The Salon du Tapis d'Orient is a moderated discussion group in the manner of the 19th century salon devoted to oriental rugs and textiles and all aspects of their appreciation. Please include your full name and e-mail address in your posting.
By Yon Bard
The thrill of the chase is undoubtedly part of the pleasure of collecting. It is the rare collector who cannot regale (or bore) his or her co-enthusiasts with interesting and perhaps even instructive stories about how they came to acquire (or just missed acquiring) their favorite pieces. Won't you please share these stories with us?
To start the ball rolling, here is a story of my own: In my early days of collecting I attended my first rug auction. A Daghestan-type prayer rug caught my eye and I was determined to get it. It was estimated at $4000-5000, and I was willing to go to $6500. Come the auction and I found myself bidding against a telephone. As the price climbed I got cold feet and I let the phone have it for $4750 (=$5225 with premium). For several days thereafter I felt disconsolate, and finally called the auction house to ask whether the buyer was a dealer and how I could get in touch. Of course they refused to tell me, but offered to relay my interest to the buyer. The next day I received a call from a famous (as I found out later) New York dealer asking me to make an offer. I suggested $6000. He said he could do much better selling it in Europe. I tried to persuade him of the financial benefits of a quick turnover. He finally agreed on $6250, I think in the hope of acquiring a grateful new customer rather than because of my arguments. I eventually learned that this type of rug is quite common and I needn't have acted as though this was the chance of a lifetime. Still, it's one of the nicest in its class and I still love it.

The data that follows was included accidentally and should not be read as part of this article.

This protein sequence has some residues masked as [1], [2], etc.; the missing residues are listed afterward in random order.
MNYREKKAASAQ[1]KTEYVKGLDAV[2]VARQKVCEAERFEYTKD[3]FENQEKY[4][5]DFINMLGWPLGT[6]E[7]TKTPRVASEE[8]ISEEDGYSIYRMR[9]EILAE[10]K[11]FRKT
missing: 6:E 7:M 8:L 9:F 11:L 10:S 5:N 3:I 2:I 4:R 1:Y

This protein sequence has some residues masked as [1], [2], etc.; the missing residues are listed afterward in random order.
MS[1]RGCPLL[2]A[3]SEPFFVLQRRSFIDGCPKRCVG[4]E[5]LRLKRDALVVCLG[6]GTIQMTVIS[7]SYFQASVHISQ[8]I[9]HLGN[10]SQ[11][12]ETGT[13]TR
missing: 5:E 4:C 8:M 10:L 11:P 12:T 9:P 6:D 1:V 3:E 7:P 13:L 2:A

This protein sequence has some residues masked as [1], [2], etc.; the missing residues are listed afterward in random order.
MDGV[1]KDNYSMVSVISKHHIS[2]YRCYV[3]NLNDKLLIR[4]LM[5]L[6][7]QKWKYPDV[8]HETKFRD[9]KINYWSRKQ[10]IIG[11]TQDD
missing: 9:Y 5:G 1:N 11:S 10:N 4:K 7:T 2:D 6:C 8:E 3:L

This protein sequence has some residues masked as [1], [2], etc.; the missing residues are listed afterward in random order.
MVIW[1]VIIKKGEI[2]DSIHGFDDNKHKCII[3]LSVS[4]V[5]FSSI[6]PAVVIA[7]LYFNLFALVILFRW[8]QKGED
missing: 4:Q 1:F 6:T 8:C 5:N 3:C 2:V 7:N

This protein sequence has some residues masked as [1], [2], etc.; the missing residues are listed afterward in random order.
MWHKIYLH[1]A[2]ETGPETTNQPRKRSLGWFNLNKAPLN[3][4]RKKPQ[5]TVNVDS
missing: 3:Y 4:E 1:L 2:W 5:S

A similar thing happened to me several years later: I let a phone bidder have a piece for less than I was willing to pay. Subsequently, I spotted it at a dealer whom I was visiting, and he offered it to me for more than twice the auction price! I had to nag him for two years before he gave up and sold it to me for 25% above his cost. It's a rare and lovely thing, which for some reason the rest of the world had ignored, even after it had been advertised in HALI.
If there is a moral in these stories it's that if you let a dealer get a piece cheaply, you can often buy it from him for less than you would have paid had you contested it at the auction.